I never heard of Mary Bowser before reading Lois Leveen’s historic novel. Such a range of experiences and imagery! From the sadness of having her shiny ribbon thrown into the fireplace, being separated from her mamma and papa, her papa’s iron cross, getting kicked off the omnibus in the liberal north to Mary shooting the soldier in the head. Her
remorse for this action unnecessary and her decency and bravery inspiring. I had to keep reminding myself this was an historic novel and yet left wondering about all the unknown people and actions of bravery that took place.
There were the humorous yet serious depictions of Aunt Piss and Queen Varina. And maybe this wasn’t so humorous as an “Aha!” moment: The slaves were invisible until there was the realization the Confederacy was losing, to paraphrase the leaders, “We have millions of slaves, we can recruit them too!” Then realizing what that would really mean!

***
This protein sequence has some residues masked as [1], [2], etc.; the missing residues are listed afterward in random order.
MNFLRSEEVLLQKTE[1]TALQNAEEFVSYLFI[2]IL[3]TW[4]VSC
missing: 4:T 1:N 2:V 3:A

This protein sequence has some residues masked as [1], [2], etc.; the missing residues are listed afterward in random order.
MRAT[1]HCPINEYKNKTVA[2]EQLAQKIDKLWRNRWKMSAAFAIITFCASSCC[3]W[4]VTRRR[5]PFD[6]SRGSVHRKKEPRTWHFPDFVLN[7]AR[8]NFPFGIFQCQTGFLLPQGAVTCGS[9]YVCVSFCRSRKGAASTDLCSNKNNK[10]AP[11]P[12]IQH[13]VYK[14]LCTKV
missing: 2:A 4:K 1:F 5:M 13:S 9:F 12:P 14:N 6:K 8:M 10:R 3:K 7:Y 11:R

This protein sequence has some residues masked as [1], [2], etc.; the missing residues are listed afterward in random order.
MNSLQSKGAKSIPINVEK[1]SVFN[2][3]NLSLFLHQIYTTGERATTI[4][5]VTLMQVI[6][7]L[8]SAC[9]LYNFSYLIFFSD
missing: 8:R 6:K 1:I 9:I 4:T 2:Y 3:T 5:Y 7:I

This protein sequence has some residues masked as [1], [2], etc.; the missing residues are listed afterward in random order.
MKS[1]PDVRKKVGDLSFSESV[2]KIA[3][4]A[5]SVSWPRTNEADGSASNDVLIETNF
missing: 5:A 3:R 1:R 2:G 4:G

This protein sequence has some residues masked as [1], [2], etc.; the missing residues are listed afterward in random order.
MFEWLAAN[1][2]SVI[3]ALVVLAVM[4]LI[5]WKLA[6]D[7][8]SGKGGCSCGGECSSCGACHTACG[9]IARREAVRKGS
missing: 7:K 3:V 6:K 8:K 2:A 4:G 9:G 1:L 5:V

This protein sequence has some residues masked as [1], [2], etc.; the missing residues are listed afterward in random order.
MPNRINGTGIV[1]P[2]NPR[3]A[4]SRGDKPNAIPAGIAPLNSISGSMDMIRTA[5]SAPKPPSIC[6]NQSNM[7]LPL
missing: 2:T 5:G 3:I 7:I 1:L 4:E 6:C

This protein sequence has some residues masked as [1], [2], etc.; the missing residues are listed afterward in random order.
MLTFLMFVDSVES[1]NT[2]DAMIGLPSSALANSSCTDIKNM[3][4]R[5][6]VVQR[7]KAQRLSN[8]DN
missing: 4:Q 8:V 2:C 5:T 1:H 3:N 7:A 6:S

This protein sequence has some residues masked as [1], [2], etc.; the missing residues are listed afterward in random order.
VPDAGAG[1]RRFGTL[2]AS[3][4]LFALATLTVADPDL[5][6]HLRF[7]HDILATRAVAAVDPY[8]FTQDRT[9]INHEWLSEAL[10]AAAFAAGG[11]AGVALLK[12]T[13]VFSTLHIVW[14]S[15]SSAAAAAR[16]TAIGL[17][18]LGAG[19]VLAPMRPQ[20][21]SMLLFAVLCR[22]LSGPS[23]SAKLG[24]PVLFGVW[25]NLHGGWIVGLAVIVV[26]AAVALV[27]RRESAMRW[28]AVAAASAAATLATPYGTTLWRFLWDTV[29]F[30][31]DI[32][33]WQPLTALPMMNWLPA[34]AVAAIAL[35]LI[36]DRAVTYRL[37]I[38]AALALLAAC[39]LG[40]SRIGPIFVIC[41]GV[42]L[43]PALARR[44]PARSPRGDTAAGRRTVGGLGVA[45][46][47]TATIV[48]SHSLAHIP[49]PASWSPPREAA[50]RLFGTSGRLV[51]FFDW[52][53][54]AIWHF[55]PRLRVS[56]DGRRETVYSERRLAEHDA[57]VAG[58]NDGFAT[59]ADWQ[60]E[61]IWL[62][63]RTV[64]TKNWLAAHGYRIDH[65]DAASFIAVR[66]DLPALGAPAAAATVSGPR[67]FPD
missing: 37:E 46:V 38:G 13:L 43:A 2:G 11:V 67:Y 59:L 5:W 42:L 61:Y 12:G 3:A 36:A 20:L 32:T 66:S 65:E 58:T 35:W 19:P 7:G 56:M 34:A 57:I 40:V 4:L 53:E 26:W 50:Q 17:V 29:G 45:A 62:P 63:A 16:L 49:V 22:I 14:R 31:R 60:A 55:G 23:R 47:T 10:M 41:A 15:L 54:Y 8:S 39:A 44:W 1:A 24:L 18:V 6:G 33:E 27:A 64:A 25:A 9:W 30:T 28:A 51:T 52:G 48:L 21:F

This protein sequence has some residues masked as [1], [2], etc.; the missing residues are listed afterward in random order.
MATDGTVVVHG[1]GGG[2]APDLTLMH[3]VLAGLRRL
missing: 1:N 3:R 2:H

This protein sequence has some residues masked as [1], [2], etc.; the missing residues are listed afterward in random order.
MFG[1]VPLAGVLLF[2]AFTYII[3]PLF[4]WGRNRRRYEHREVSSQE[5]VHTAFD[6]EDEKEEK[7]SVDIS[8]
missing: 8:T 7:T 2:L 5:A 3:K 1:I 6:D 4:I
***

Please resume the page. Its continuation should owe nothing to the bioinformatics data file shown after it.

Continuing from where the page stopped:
Thinking about today, I’m fortunate to live in a comfortable building complex, about three blocks from a run-down housing project. There are many neglected housing projects throughout NYC, occupants are people of color who are starting to fight back for being treated as invisible. I walk out my door and there are homeless people on the streets. If you walk by the grand U.S. Post Office early in the morning, dozens of invisible people are sleeping/living on the stairs.
Then I turn on the news and hear that the economy is better, unemployment is down. Where are these people? Simply dropped from their statistics? Invisible?
Alice Rydel is a long-time activist with the independent development community.
Join us tonight for the
Politics for the People
With Author Lois Leveen
Sunday, June 3rd at 7 pm EST.